You are not currently logged in.
Access JSTOR through your library or other institution:
If You Use a Screen ReaderThis content is available through Read Online (Free) program, which relies on page scans. Since scans are not currently available to screen readers, please contact JSTOR User Support for access. We'll provide a PDF copy for your screen reader.
Countermarketing in the Courts: The Case of Marketing Channels and Firearms Diversion
Kevin D. Bradford, Gregory T. Gundlach and William L. Wilkie
Journal of Public Policy & Marketing
Vol. 24, No. 2 (Fall, 2005), pp. 284-298
Published by: American Marketing Association
Stable URL: http://www.jstor.org/stable/30000666
Page Count: 15
You can always find the topics here!Topics: Firearms, Marketing, Distribution channels, Weapons regulation, Lawsuits, Handguns, Gun shows, Public policy, Sales distribution, Sales operations
Were these topics helpful?See something inaccurate? Let us know!
Select the topics that are inaccurate.
Since scans are not currently available to screen readers, please contact JSTOR User Support for access. We'll provide a PDF copy for your screen reader.
Preview not available
Rarely has the field of marketing thought been closely associated with the topic of citizens' use of firearms in the United States, but it is now at the center of interest in this controversial and multifaceted area. Public policy has not yet resolved the challenges from conflicts among personal freedoms, fundamental rights, deaths, pain, and huge dollar expenditures to address the problems from guns used in crimes; it is still evolving in this area. A more recent addition to the public policy debate is a set of major judicial cases that raise issues about the U.S. distribution system for firearms, how it is designed and operated, and what role it should play with respect to contributing to the control of firearms diversion. In response, marketing academics have begun to conduct channels-of-distribution analyses to inform these judicial deliberations. This article presents the framework of one such analysis and reveals the considerable insights that marketing theory and concepts, especially countermarketing, demarketing, and channels-of-distribution theory, can bring to public policy makers' understanding of these issues. In addition, assessment of this framework should assist marketing scholars in explicating key topics for future attention in the realm of the marketing of other potentially harmful or dangerous products and services.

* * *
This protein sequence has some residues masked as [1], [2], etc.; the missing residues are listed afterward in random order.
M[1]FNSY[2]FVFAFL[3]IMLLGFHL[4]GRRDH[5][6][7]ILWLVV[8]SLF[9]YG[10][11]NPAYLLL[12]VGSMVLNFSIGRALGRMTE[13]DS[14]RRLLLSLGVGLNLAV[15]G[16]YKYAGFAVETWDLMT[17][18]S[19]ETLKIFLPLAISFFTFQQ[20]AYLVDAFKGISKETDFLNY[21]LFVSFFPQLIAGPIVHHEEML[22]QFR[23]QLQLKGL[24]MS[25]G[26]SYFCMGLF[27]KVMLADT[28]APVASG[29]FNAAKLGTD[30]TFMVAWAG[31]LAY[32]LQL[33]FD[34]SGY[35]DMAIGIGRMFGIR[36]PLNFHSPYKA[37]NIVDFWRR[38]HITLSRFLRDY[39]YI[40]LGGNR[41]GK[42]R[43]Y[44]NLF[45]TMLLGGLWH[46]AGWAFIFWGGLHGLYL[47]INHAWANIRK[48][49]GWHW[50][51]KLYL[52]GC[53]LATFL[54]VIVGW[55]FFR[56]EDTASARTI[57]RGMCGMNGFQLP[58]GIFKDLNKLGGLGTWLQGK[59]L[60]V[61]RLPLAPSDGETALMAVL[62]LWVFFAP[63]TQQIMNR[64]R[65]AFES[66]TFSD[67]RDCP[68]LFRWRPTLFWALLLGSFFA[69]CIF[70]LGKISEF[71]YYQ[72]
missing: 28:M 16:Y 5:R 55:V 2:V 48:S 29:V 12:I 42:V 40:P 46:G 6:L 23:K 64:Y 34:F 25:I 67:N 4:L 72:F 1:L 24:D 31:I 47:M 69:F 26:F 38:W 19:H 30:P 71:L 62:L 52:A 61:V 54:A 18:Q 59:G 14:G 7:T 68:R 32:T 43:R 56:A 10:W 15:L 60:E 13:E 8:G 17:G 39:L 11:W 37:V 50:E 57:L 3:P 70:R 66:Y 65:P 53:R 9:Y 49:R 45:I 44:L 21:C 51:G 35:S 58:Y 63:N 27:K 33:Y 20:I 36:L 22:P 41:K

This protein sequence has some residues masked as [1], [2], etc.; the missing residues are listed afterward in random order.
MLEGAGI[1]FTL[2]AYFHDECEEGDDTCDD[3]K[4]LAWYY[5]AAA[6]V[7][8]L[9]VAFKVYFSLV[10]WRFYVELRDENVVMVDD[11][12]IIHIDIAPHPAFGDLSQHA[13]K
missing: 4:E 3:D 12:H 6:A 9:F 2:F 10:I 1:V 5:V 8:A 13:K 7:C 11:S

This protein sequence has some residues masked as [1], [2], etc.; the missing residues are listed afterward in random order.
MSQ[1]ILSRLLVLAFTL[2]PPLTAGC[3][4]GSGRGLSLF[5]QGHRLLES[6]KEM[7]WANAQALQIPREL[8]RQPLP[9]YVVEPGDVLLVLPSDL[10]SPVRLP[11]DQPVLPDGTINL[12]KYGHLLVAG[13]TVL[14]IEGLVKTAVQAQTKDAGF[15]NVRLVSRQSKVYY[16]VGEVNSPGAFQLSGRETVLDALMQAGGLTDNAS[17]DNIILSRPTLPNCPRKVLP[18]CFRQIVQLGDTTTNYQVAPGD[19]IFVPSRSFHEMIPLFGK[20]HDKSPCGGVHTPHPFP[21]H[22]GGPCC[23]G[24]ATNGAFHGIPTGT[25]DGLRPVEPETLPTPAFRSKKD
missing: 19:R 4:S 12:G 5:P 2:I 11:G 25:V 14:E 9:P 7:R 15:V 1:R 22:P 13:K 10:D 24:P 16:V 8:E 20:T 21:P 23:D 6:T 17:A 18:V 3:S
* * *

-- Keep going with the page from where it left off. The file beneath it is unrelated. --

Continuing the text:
Journal of Public Policy & Marketing © 2005 American Marketing Association